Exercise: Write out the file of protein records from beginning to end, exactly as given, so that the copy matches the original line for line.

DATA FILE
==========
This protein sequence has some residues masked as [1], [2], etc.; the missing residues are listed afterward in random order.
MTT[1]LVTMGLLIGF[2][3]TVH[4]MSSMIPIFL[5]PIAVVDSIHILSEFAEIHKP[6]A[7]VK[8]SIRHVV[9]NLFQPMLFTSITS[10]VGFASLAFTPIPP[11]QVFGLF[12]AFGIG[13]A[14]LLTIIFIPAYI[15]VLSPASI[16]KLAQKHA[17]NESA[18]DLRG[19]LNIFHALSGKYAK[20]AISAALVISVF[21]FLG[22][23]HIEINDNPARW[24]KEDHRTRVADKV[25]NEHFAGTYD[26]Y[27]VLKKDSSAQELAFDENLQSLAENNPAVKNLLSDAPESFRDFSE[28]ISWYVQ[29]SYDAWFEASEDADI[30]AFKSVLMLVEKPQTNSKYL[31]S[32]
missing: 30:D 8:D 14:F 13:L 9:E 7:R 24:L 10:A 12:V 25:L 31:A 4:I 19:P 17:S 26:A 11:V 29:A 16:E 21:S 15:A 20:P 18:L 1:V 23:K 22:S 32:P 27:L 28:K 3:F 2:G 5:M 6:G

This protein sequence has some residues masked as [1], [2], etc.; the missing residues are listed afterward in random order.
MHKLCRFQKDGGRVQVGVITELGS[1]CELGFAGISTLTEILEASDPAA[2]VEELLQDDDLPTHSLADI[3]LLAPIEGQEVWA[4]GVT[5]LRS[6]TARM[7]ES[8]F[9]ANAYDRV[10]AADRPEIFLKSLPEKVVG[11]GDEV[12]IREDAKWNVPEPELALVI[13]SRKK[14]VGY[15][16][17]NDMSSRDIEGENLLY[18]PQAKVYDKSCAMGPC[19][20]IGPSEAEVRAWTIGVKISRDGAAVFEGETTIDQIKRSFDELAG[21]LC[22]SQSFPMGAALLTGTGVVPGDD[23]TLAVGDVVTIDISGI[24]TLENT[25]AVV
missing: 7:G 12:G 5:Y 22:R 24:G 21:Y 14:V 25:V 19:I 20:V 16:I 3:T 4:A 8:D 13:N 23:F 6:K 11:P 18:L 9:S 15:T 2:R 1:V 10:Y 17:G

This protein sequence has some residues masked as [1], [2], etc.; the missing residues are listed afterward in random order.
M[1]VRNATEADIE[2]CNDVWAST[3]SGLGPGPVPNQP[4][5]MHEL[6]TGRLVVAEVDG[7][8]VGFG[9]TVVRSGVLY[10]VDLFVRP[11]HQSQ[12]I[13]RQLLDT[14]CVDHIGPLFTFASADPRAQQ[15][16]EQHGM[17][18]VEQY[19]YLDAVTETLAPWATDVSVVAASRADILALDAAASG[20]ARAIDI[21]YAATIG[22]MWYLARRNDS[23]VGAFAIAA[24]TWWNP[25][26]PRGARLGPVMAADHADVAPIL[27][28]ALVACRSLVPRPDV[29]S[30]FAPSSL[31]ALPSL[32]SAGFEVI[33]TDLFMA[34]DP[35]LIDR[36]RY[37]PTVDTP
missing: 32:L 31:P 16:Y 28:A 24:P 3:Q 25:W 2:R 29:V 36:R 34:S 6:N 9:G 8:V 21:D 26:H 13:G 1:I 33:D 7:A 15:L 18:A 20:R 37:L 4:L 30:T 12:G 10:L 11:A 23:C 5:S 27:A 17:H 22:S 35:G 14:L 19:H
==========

This protein sequence has some residues masked as [1], [2], etc.; the missing residues are listed afterward in random order.
MTT[1]LVTMGLLIGF[2][3]TVH[4]MSSMIPIFL[5]PIAVVDSIHILSEFAEIHKP[6]A[7]VK[8]SIRHVV[9]NLFQPMLFTSITS[10]VGFASLAFTPIPP[11]QVFGLF[12]AFGIG[13]A[14]LLTIIFIPAYI[15]VLSPASI[16]KLAQKHA[17]NESA[18]DLRG[19]LNIFHALSGKYAK[20]AISAALVISVF[21]FLG[22][23]HIEINDNPARW[24]KEDHRTRVADKV[25]NEHFAGTYD[26]Y[27]VLKKDSSAQELAFDENLQSLAENNPAVKNLLSDAPESFRDFSE[28]ISWYVQ[29]SYDAWFEASEDADI[30]AFKSVLMLVEKPQTNSKYL[31]S[32]
missing: 30:D 8:D 14:F 13:L 9:E 7:R 24:L 10:A 12:V 25:L 31:A 4:I 19:P 17:S 26:A 11:V 29:A 16:E 21:S 15:A 20:P 18:L 1:V 23:K 22:S 32:P 27:L 28:K 3:F 2:G 5:M 6:G

This protein sequence has some residues masked as [1], [2], etc.; the missing residues are listed afterward in random order.
MHKLCRFQKDGGRVQVGVITELGS[1]CELGFAGISTLTEILEASDPAA[2]VEELLQDDDLPTHSLADI[3]LLAPIEGQEVWA[4]GVT[5]LRS[6]TARM[7]ES[8]F[9]ANAYDRV[10]AADRPEIFLKSLPEKVVG[11]GDEV[12]IREDAKWNVPEPELALVI[13]SRKK[14]VGY[15][16][17]NDMSSRDIEGENLLY[18]PQAKVYDKSCAMGPC[19][20]IGPSEAEVRAWTIGVKISRDGAAVFEGETTIDQIKRSFDELAG[21]LC[22]SQSFPMGAALLTGTGVVPGDD[23]TLAVGDVVTIDISGI[24]TLENT[25]AVV
missing: 7:G 12:G 5:Y 22:R 24:G 21:Y 14:V 25:V 19:I 20:V 16:I 3:T 4:A 8:D 13:N 23:F 6:K 11:P 18:L 9:S 15:T 2:R 1:V 10:Y 17:G

This protein sequence has some residues masked as [1], [2], etc.; the missing residues are listed afterward in random order.
M[1]VRNATEADIE[2]CNDVWAST[3]SGLGPGPVPNQP[4][5]MHEL[6]TGRLVVAEVDG[7][8]VGFG[9]TVVRSGVLY[10]VDLFVRP[11]HQSQ[12]I[13]RQLLDT[14]CVDHIGPLFTFASADPRAQQ[15][16]EQHGM[17][18]VEQY[19]YLDAVTETLAPWATDVSVVAASRADILALDAAASG[20]ARAIDI[21]YAATIG[22]MWYLARRNDS[23]VGAFAIAA[24]TWWNP[25][26]PRGARLGPVMAADHADVAPIL[27][28]ALVACRSLVPRPDV[29]S[30]FAPSSL[31]ALPSL[32]SAGFEVI[33]TDLFMA[34]DP[35]LIDR[36]RY[37]PTVDTP
missing: 32:L 31:P 16:Y 28:A 24:P 3:Q 25:W 2:R 29:V 36:R 34:S 6:N 9:G 8:V 21:D 26:H 13:G 1:I 33:D 7:A 15:L 18:A 20:R 37:L 4:L 30:T 12:G 10:L 11:A 23:C 5:S 27:A 17:H 22:S 35:G 14:L 19:H